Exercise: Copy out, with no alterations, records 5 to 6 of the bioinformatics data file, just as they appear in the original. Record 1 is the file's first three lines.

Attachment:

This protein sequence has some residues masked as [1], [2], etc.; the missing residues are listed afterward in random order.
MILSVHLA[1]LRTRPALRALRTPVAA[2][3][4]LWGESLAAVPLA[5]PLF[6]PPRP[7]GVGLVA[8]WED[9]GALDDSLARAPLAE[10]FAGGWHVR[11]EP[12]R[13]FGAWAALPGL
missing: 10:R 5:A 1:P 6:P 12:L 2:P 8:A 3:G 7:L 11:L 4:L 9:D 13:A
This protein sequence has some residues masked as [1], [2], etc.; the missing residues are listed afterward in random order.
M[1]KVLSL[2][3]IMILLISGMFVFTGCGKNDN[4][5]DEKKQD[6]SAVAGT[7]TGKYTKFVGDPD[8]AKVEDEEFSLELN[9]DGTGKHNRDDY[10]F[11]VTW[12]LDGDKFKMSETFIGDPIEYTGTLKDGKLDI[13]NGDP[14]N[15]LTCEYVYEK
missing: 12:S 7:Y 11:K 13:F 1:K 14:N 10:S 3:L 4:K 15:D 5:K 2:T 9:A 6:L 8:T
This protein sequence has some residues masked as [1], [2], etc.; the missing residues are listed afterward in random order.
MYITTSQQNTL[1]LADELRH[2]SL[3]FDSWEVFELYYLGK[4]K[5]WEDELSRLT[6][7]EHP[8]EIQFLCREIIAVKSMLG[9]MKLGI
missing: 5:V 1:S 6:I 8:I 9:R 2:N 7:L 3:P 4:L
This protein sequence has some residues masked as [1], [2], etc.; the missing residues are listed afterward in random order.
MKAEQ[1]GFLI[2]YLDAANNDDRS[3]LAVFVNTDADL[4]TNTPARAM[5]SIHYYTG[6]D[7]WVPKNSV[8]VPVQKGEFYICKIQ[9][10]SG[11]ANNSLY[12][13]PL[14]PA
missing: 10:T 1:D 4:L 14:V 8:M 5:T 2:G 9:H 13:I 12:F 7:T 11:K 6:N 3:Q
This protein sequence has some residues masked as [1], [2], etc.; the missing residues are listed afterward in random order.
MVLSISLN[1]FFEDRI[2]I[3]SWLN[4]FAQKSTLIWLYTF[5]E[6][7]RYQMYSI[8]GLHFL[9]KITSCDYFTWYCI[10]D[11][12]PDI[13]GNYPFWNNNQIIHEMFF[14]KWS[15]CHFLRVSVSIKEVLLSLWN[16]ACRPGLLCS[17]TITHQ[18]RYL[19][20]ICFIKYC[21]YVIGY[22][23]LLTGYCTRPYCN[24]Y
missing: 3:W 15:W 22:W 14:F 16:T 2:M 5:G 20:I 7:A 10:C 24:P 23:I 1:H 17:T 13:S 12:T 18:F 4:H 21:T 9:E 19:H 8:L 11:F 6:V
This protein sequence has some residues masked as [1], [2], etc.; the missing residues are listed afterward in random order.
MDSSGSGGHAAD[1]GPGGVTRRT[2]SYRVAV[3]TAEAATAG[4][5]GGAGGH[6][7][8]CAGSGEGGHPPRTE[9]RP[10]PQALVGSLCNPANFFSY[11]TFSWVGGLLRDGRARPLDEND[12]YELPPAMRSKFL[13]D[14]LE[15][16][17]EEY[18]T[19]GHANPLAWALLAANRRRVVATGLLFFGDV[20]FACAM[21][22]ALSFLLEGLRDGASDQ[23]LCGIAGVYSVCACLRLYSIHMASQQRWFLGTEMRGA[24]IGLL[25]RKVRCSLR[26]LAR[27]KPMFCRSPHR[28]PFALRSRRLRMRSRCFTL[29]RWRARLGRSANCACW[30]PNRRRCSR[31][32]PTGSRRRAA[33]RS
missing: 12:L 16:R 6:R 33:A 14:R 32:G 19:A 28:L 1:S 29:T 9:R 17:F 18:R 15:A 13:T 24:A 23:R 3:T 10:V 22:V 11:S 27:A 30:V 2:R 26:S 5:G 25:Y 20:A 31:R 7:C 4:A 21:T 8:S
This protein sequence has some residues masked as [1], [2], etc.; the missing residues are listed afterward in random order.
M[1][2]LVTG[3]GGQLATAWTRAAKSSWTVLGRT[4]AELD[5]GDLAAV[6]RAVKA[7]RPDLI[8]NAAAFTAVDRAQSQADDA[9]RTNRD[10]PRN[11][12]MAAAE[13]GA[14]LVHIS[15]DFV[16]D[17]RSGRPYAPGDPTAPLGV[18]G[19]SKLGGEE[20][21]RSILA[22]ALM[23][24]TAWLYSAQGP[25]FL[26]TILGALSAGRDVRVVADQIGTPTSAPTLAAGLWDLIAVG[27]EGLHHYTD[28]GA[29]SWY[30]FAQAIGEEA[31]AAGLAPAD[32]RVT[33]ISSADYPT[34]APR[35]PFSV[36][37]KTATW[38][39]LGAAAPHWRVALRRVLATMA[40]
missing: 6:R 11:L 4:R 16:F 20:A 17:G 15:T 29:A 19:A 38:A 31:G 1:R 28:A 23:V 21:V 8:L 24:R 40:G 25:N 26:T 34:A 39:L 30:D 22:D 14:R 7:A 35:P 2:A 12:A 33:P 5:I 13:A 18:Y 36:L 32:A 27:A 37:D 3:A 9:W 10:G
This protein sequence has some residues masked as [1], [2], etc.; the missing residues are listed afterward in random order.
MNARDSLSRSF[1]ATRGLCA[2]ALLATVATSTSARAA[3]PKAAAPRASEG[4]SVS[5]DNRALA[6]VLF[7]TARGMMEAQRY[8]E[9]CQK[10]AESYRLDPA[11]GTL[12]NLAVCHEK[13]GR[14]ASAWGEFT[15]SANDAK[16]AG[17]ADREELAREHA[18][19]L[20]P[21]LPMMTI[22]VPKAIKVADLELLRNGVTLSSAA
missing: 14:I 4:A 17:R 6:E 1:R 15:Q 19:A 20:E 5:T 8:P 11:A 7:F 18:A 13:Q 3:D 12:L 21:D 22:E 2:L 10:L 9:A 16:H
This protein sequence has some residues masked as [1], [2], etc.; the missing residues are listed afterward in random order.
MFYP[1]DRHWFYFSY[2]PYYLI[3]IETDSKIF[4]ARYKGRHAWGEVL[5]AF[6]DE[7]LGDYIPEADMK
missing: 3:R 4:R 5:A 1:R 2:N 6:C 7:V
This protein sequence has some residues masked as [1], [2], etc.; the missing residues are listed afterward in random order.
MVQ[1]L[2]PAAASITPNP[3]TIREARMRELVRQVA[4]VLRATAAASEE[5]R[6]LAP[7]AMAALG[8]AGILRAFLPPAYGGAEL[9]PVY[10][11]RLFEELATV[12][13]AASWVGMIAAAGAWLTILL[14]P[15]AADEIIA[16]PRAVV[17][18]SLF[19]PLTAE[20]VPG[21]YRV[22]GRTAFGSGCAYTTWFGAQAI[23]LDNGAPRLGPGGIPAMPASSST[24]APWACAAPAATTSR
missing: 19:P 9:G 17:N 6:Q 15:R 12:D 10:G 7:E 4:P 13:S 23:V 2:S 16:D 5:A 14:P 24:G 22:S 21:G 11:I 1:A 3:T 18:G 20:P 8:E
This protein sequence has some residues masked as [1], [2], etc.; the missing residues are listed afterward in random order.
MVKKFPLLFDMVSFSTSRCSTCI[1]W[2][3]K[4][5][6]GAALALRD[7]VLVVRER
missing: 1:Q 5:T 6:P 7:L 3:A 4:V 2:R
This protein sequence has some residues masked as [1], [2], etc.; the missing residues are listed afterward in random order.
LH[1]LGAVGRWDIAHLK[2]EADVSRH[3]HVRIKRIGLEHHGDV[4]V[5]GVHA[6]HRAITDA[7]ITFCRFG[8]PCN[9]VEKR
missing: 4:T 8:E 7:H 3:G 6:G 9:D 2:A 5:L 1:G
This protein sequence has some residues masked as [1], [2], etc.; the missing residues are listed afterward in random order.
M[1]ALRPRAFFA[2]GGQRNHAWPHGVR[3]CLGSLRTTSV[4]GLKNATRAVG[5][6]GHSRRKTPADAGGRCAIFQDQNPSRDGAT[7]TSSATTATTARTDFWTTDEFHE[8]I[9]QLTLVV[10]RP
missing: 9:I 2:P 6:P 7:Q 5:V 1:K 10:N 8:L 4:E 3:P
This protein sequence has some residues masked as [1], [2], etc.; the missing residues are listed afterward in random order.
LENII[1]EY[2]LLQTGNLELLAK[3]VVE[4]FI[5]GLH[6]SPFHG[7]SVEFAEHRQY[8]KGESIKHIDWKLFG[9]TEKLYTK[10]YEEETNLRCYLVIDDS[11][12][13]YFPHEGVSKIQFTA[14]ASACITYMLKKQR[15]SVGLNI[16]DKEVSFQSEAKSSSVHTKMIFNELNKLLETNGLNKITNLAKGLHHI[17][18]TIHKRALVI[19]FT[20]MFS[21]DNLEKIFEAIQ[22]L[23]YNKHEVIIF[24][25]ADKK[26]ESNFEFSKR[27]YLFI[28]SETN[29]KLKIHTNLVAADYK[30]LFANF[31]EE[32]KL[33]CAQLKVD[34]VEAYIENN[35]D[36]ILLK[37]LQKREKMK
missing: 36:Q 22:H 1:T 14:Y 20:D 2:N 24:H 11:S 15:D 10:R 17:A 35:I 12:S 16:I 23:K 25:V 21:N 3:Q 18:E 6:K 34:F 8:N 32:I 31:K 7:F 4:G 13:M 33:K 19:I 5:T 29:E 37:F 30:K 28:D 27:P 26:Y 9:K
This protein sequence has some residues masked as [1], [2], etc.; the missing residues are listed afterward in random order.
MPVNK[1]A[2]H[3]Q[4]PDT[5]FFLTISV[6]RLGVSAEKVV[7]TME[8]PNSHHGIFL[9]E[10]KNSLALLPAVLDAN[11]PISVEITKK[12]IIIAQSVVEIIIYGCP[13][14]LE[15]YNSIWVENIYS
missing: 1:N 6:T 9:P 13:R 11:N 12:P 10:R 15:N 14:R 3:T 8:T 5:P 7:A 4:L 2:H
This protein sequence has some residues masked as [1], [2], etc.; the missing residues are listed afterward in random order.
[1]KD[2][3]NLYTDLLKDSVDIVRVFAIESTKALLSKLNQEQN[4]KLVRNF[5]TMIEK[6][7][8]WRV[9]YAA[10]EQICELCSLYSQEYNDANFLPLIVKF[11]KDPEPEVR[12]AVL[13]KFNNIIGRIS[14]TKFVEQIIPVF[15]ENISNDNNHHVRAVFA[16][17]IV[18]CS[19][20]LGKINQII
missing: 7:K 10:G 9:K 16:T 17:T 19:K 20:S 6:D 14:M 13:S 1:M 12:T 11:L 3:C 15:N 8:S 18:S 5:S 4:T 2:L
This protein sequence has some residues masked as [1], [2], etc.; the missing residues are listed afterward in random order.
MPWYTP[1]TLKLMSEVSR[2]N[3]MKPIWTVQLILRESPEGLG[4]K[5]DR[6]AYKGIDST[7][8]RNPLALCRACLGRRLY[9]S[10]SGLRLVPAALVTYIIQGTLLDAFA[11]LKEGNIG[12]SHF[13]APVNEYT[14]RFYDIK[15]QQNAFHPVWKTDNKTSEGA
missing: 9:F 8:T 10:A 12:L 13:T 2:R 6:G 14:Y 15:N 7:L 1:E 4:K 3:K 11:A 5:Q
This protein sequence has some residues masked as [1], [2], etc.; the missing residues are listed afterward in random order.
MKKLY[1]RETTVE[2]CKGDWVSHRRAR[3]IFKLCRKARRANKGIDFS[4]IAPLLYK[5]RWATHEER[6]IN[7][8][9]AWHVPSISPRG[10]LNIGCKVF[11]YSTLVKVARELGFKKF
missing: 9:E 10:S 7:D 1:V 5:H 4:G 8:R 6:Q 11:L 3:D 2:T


This protein sequence has some residues masked as [1], [2], etc.; the missing residues are listed afterward in random order.
MVLSISLN[1]FFEDRI[2]I[3]SWLN[4]FAQKSTLIWLYTF[5]E[6][7]RYQMYSI[8]GLHFL[9]KITSCDYFTWYCI[10]D[11][12]PDI[13]GNYPFWNNNQIIHEMFF[14]KWS[15]CHFLRVSVSIKEVLLSLWN[16]ACRPGLLCS[17]TITHQ[18]RYL[19][20]ICFIKYC[21]YVIGY[22][23]LLTGYCTRPYCN[24]Y
missing: 3:W 15:W 22:W 14:F 16:T 2:M 5:G 20:I 7:A 10:C 24:P 23:I 1:H 17:T 13:S 12:T 18:F 4:H 21:T 9:E 19:H 8:L 11:F 6:V
This protein sequence has some residues masked as [1], [2], etc.; the missing residues are listed afterward in random order.
MDSSGSGGHAAD[1]GPGGVTRRT[2]SYRVAV[3]TAEAATAG[4][5]GGAGGH[6][7][8]CAGSGEGGHPPRTE[9]RP[10]PQALVGSLCNPANFFSY[11]TFSWVGGLLRDGRARPLDEND[12]YELPPAMRSKFL[13]D[14]LE[15][16][17]EEY[18]T[19]GHANPLAWALLAANRRRVVATGLLFFGDV[20]FACAM[21][22]ALSFLLEGLRDGASDQ[23]LCGIAGVYSVCACLRLYSIHMASQQRWFLGTEMRGA[24]IGLL[25]RKVRCSLR[26]LAR[27]KPMFCRSPHR[28]PFALRSRRLRMRSRCFTL[29]RWRARLGRSANCACW[30]PNRRRCSR[31][32]PTGSRRRAA[33]RS
missing: 12:L 16:R 6:R 33:A 14:R 32:G 19:A 28:L 1:S 29:T 9:R 17:F 18:R 15:A 13:T 24:A 23:R 3:T 10:V 22:V 11:S 27:A 30:V 2:R 26:S 5:G 25:Y 20:A 31:R 7:C 4:A 21:T 8:S